Working from home certainly does have pros and cons.
For starters, you are no longer having to sit in traffic at rush hour, or on a packed train, so you get to spend that extra time that you would be spending commuting, with your family, or even taking some time for yourself!
You also don’t have to think about what to wear and can sit at your desk with an elasticated waistband if you desire, (as long as it’s not what you went to bed in because that’s just not good for the mindset).
However, are you finding that because you are working from home you are also adopting some bad habits? It is easy to do, so you’re not alone. You may find that you don’t get up and away from your desk as often as you do when you work from the office. You may also have started to work even longer hours without realising it. Is any of this resonating with you?
In my previous posts we have covered other topics about working from home during the COVID-19 pandemic. How to manage your time and to-do lists and how to communicate with others during this difficult time. Staying productive and organised have been the main focus and we’ve briefly touched on health and mindset.
This week, I just wanted to give a gentle reminder about looking after yourself from a work perspective, because as I mentioned earlier, you may have noticed that you are not moving around as much, or working longer hours.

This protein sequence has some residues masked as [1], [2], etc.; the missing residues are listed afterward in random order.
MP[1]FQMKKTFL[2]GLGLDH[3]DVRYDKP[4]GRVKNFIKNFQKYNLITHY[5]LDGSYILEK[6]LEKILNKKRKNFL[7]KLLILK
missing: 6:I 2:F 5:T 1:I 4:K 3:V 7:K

Have you thought about setting a reminder to move? Hours can go by and before you know it, you’ve been sat at your desk (or in some cases your dining table) without a break or walk about. For many people that do not usually work from home, the chair from the dining table has probably now become your newest and closest acquaintance. But remember, it’s not designed for you to be sitting on it all day. It’s there for you to sit on for perhaps an hour, two at most. Setting a reminder on your phone or even using a tool online such as Big Stretch Reminder can help you to give your body a break.
If you can, and you have the space to do so, do you have a dedicated area that you can work in so that you can separate personal life, from working life? Not everyone is fortunate enough to have a spare room that can be turned into a study, but there are ways that you can segregate your work area, even if it is located in your front room. If it’s possible to do so, pack your work away after you finish. That all important work/life balance is key to a health mindset when it comes to working from home.
I love the work life balance that I have been able to achieve in my business and that I help to give to my clients. If you would like some tips on how you can make working from home, work for you then I would be only too happy to share my knowledge and experience. Contact me to discuss getting the balance right, whether you work for yourself or as an employee. Our health through this pandemic is paramount. It’s not just about protecting ourselves from Corona virus. It’s about protecting our mental and physical health for the long term too.
Until next time…
Stay safe, stay at home, stay healthy.